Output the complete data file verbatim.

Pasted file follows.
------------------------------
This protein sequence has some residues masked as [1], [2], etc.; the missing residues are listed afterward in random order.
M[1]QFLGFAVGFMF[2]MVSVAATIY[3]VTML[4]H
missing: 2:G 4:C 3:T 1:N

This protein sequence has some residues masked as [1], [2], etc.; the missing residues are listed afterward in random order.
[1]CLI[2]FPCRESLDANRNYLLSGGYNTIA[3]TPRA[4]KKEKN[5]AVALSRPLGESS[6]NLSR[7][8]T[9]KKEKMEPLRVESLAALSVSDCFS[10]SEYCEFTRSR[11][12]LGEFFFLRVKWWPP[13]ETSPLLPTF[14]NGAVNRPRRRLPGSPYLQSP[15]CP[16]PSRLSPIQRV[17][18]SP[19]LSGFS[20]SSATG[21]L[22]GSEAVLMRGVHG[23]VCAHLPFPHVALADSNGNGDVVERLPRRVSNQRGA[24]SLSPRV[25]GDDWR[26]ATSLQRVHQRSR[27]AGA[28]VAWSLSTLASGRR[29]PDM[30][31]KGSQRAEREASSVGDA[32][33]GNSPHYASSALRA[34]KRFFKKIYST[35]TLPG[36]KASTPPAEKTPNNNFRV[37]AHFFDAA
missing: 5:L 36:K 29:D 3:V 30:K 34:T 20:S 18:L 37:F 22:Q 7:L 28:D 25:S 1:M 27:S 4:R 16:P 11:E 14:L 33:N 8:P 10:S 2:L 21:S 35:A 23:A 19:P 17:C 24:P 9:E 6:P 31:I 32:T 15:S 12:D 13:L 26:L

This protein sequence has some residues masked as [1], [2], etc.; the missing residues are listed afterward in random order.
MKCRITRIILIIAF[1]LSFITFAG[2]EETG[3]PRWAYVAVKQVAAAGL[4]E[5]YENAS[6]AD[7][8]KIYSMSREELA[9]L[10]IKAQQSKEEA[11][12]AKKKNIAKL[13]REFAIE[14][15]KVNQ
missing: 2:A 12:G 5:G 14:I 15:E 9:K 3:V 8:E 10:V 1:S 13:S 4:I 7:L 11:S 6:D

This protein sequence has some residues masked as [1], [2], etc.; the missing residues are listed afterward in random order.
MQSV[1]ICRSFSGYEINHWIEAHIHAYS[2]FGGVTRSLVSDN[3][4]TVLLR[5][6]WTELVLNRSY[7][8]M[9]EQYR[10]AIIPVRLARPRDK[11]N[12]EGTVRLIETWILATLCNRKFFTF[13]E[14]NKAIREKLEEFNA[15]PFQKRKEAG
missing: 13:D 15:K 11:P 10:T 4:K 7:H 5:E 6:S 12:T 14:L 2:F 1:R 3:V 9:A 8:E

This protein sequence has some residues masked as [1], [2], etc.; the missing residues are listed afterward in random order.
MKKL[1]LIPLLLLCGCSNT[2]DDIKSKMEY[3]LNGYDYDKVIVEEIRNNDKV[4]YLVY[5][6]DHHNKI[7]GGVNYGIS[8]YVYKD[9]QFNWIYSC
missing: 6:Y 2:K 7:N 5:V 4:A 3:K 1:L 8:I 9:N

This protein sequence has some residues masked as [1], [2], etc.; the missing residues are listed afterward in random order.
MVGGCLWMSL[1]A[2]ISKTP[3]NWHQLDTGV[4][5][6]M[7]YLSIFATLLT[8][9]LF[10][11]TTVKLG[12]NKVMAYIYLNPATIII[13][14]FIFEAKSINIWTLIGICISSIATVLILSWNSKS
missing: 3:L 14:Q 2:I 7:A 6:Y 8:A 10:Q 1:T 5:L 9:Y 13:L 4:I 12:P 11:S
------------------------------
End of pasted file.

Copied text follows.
This protein sequence has some residues masked as [1], [2], etc.; the missing residues are listed afterward in random order.
M[1]QFLGFAVGFMF[2]MVSVAATIY[3]VTML[4]H
missing: 2:G 4:C 3:T 1:N

This protein sequence has some residues masked as [1], [2], etc.; the missing residues are listed afterward in random order.
[1]CLI[2]FPCRESLDANRNYLLSGGYNTIA[3]TPRA[4]KKEKN[5]AVALSRPLGESS[6]NLSR[7][8]T[9]KKEKMEPLRVESLAALSVSDCFS[10]SEYCEFTRSR[11][12]LGEFFFLRVKWWPP[13]ETSPLLPTF[14]NGAVNRPRRRLPGSPYLQSP[15]CP[16]PSRLSPIQRV[17][18]SP[19]LSGFS[20]SSATG[21]L[22]GSEAVLMRGVHG[23]VCAHLPFPHVALADSNGNGDVVERLPRRVSNQRGA[24]SLSPRV[25]GDDWR[26]ATSLQRVHQRSR[27]AGA[28]VAWSLSTLASGRR[29]PDM[30][31]KGSQRAEREASSVGDA[32][33]GNSPHYASSALRA[34]KRFFKKIYST[35]TLPG[36]KASTPPAEKTPNNNFRV[37]AHFFDAA
missing: 5:L 36:K 29:D 3:V 30:K 34:T 20:S 18:L 37:F 22:Q 7:L 28:D 25:S 1:M 27:S 4:R 16:P 11:E 14:L 33:N 8:P 10:S 2:L 21:S 35:A 23:A 19:P 17:C 24:P 9:E 6:P 31:I 32:T 15:S 12:D 13:L 26:L

This protein sequence has some residues masked as [1], [2], etc.; the missing residues are listed afterward in random order.
MKCRITRIILIIAF[1]LSFITFAG[2]EETG[3]PRWAYVAVKQVAAAGL[4]E[5]YENAS[6]AD[7][8]KIYSMSREELA[9]L[10]IKAQQSKEEA[11][12]AKKKNIAKL[13]REFAIE[14][15]KVNQ
missing: 2:A 12:G 5:G 14:I 15:E 9:K 3:V 8:E 10:V 1:S 13:S 4:I 7:L 11:S 6:D

This protein sequence has some residues masked as [1], [2], etc.; the missing residues are listed afterward in random order.
MQSV[1]ICRSFSGYEINHWIEAHIHAYS[2]FGGVTRSLVSDN[3][4]TVLLR[5][6]WTELVLNRSY[7][8]M[9]EQYR[10]AIIPVRLARPRDK[11]N[12]EGTVRLIETWILATLCNRKFFTF[13]E[14]NKAIREKLEEFNA[15]PFQKRKEAG
missing: 13:D 15:K 11:P 10:T 4:K 7:H 5:E 6:S 12:T 14:L 2:F 1:R 3:V 9:A 8:E

This protein sequence has some residues masked as [1], [2], etc.; the missing residues are listed afterward in random order.
MKKL[1]LIPLLLLCGCSNT[2]DDIKSKMEY[3]LNGYDYDKVIVEEIRNNDKV[4]YLVY[5][6]DHHNKI[7]GGVNYGIS[8]YVYKD[9]QFNWIYSC
missing: 6:Y 2:K 7:N 5:V 4:A 3:K 1:L 8:I 9:N

This protein sequence has some residues masked as [1], [2], etc.; the missing residues are listed afterward in random order.
MVGGCLWMSL[1]A[2]ISKTP[3]NWHQLDTGV[4][5][6]M[7]YLSIFATLLT[8][9]LF[10][11]TTVKLG[12]NKVMAYIYLNPATIII[13][14]FIFEAKSINIWTLIGICISSIATVLILSWNSKS
missing: 3:L 14:Q 2:I 7:A 6:Y 8:A 10:Q 1:T 5:L 9:Y 13:L 4:I 12:P 11:S